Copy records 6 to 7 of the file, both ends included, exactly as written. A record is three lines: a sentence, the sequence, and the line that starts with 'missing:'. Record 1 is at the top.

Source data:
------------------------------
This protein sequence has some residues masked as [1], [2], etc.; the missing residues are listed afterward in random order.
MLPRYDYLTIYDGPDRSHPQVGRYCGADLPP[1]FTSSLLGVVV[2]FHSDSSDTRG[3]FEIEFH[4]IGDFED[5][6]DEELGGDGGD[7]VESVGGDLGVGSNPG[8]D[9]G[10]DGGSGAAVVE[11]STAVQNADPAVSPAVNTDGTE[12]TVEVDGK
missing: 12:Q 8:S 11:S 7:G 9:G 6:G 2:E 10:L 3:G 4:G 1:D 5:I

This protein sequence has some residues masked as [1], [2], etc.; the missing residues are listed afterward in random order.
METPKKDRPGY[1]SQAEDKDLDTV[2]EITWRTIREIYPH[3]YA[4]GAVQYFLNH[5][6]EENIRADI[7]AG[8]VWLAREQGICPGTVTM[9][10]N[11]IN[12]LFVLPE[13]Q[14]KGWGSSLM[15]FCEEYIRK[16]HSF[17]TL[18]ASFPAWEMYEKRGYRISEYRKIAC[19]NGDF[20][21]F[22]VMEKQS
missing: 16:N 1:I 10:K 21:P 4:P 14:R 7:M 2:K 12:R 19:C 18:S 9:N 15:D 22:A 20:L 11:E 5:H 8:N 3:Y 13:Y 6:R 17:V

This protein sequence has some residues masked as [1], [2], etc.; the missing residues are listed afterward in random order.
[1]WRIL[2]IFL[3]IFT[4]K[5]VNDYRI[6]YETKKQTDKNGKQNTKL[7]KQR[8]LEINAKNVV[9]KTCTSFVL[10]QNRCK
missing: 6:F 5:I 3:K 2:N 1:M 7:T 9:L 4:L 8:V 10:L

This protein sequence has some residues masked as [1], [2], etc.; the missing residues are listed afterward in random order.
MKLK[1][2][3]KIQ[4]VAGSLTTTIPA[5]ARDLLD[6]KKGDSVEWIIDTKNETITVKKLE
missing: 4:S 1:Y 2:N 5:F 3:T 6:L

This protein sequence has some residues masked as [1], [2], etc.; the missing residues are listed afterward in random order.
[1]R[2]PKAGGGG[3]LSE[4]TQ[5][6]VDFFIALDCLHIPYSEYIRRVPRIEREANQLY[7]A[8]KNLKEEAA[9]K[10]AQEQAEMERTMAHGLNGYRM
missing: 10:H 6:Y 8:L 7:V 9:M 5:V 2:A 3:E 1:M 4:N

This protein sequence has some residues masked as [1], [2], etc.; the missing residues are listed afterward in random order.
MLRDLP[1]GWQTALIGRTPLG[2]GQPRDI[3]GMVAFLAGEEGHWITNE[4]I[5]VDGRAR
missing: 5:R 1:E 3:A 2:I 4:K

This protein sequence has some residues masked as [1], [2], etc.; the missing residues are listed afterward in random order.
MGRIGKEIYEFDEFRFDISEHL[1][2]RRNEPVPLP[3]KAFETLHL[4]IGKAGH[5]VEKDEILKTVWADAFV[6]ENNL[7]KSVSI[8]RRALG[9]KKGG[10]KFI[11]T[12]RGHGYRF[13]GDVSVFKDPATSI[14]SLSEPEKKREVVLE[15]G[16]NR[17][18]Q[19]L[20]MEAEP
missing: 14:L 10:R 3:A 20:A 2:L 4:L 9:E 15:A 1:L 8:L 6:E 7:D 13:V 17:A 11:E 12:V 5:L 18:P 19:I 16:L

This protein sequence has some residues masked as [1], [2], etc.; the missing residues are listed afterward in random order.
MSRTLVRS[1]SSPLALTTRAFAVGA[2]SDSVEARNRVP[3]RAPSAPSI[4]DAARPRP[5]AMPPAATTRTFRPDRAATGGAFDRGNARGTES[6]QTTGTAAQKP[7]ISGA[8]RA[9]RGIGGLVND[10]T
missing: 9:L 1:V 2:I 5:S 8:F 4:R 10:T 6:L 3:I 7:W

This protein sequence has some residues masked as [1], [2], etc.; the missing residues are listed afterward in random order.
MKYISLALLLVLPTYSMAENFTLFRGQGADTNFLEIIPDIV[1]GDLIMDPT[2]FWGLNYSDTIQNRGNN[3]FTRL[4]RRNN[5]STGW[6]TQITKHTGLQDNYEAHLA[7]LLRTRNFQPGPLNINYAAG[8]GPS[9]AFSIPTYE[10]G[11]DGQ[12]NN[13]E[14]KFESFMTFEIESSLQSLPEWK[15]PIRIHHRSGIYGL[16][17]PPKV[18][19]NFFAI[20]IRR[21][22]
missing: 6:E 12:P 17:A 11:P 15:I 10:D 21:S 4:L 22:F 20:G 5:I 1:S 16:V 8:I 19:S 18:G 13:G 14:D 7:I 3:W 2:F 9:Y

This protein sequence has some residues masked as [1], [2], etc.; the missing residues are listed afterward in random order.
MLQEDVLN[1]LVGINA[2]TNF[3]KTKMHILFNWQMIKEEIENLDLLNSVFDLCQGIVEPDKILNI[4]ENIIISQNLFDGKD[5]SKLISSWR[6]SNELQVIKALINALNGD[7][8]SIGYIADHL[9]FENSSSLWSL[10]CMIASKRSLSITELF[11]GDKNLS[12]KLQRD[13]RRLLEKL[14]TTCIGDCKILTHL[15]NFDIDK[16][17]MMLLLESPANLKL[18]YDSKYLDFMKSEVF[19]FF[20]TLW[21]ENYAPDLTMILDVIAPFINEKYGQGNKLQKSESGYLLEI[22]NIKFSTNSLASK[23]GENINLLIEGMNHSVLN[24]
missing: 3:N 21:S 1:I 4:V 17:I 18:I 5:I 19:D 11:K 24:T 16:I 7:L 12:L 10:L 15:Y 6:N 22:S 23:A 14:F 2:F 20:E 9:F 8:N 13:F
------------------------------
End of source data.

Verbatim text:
This protein sequence has some residues masked as [1], [2], etc.; the missing residues are listed afterward in random order.
MLRDLP[1]GWQTALIGRTPLG[2]GQPRDI[3]GMVAFLAGEEGHWITNE[4]I[5]VDGRAR
missing: 5:R 1:E 3:A 2:I 4:K

This protein sequence has some residues masked as [1], [2], etc.; the missing residues are listed afterward in random order.
MGRIGKEIYEFDEFRFDISEHL[1][2]RRNEPVPLP[3]KAFETLHL[4]IGKAGH[5]VEKDEILKTVWADAFV[6]ENNL[7]KSVSI[8]RRALG[9]KKGG[10]KFI[11]T[12]RGHGYRF[13]GDVSVFKDPATSI[14]SLSEPEKKREVVLE[15]G[16]NR[17][18]Q[19]L[20]MEAEP
missing: 14:L 10:R 3:A 20:A 2:L 4:L 9:E 15:A 1:L 8:L 6:E 7:D 13:V 17:A 11:E 12:V 5:L 18:P 19:I 16:L